A crowd of more than 100 Taiwanese Americans gathered on May 14 in San Francisco to raise the public’s awareness of Beijing’s malicious intentions to block Taiwan’s access to the upcoming World Health Assembly (WHA) meeting.
The WHA is the governing body of the U.N.’s World Health Organization (WHO) and is scheduled to meet for its 75th annual meeting at the United Nations Office in Geneva from May 22 to 28. It will also be the WHA’s first in-person meeting since the start of the COVID-19 pandemic.
Taiwan has sent an application to the WHA for attending the meeting as an observer. However, the WHA has not yet responded to Taiwan’s request due to political pressure from Beijing, which sees the self-ruled island as a threat to its legitimacy.
“Taiwan stands firm in its commitment to engage in international health care cooperation and once again calls on WHO to maintain a professional and neutral stance, repudiate inappropriate political interference, and invite Taiwan to the WHA as an observer,” said Ms. Li Hanwen, the main organizer of the event. Li is a councilwoman for Taiwan’s Overseas Community Affairs Council in northern California.
Article 1, Chapter I of the World Health Organization’s Constitution states: “The objective of the World Health Organization shall be the attainment by all peoples of the highest possible level of health.”
The WHA has since 2018 continued to exclude Taiwan from its operations, siding with Beijing’s “One China” policy claim that Taiwan is a part of China, giving the communist regime the right to represent Taiwanese society at the international health body. As a result, Taiwan has had no access to any of the health-related information and benefits that are supposed to be shared by all societies, as outlined in WHO’s charter statement.
“Only the popularly elected government of Taiwan can represent its 23.5 million people at WHO and protect their right to health. WHO must seek appropriate methods for Taiwan’s institutionalized and regular participation in all WHO meetings, mechanisms, and activities,” Li asserted in her speech.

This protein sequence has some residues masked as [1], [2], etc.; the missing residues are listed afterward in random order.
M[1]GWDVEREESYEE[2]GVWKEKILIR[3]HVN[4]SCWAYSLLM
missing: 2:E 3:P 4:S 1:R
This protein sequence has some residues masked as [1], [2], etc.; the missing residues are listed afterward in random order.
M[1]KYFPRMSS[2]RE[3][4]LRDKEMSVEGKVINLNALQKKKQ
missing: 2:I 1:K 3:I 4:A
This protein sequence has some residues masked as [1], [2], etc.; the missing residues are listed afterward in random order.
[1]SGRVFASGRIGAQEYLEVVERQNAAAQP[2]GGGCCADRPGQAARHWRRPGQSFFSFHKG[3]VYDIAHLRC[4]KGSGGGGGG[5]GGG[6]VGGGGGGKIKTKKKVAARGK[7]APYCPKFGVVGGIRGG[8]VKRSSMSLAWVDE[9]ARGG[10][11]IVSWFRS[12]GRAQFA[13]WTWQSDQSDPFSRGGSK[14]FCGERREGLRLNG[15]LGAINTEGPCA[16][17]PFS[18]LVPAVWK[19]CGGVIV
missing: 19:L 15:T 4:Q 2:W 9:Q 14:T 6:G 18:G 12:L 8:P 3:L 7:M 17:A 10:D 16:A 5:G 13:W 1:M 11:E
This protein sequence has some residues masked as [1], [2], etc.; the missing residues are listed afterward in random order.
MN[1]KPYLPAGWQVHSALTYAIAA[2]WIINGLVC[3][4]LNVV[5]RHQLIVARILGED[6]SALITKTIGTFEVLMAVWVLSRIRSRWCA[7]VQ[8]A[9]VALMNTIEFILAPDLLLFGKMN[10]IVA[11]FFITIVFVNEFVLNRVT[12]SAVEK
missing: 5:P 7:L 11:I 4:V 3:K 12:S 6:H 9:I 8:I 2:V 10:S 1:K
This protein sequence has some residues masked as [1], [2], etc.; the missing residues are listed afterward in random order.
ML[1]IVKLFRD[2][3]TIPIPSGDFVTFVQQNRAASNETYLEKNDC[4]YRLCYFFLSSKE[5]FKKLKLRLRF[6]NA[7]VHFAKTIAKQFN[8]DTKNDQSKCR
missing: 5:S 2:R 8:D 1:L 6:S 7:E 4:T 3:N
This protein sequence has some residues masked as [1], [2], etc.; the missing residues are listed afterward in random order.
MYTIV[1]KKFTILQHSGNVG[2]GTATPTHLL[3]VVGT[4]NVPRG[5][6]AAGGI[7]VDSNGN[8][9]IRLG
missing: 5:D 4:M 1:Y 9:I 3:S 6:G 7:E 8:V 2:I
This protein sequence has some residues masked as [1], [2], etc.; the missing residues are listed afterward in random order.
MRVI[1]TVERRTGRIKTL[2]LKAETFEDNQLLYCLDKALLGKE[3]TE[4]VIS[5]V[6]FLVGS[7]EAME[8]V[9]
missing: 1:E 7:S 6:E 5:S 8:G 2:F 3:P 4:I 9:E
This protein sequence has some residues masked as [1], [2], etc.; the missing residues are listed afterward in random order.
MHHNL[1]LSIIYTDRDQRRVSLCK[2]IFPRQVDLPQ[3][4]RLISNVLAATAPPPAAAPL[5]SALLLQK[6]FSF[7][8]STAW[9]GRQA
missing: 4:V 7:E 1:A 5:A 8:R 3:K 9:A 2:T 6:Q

Taiwan had been allowed to attend WHA meetings from 2009 to 2017, but its access to the Assembly was blocked by the WHA under the political pressure from Beijing since 2018.
“Health is a basic human right, and should never be used as a bargaining chip in any world organizations,” Mr. Chen Junming, councilman of Taiwan’s Overseas Community Affairs Council in northern California, said at the event.
Chen, in his speech, praised the U.S. State Department’s recent action to call on the WHO to restore Taiwan’s observer status at the WHA. He also urged other Western countries to step forward with similar efforts. “We believe the unity of the free world will overcome China’s intervention, and successfully help Taiwan to become a member of WHA,” he said.
U.S. Deputy Secretary of State Brian P. McKeon reportedly met with WHO Secretary-General Tedros Adhanom Ghebreyesus on April 8, and urged the WHO to grant Taiwan observer status at the upcoming WHA annual event.
“Virus does not recognize gender, age, color and nation. The only way we can fight back is by working together, because together we are stronger,” said Scott Lai, who is the current Director-General of the Taipei Economic and Cultural Office (TECO) in San Francisco. TECO is Taiwan’s de facto consulate in the United States.
COVID-19 has caused more than 6 million deaths worldwide. “Taiwan can help, and Taiwan is willing to help,” Lai said. He mentioned that during the pandemic, Taiwan has donated more than 53 million surgical masks to different nations around the world.
This year, Taiwan’s elected government continued to advocate for its attendance to the WHA meeting as an observer. Taiwan’s Ministry of Foreign Affair (MOFA) has reportedly obtained much support for its cause from many nations and international institutions.
The World Medical Association (WMA) on April 19 called on the WHO to allow Taiwan to participate in the WHA meeting.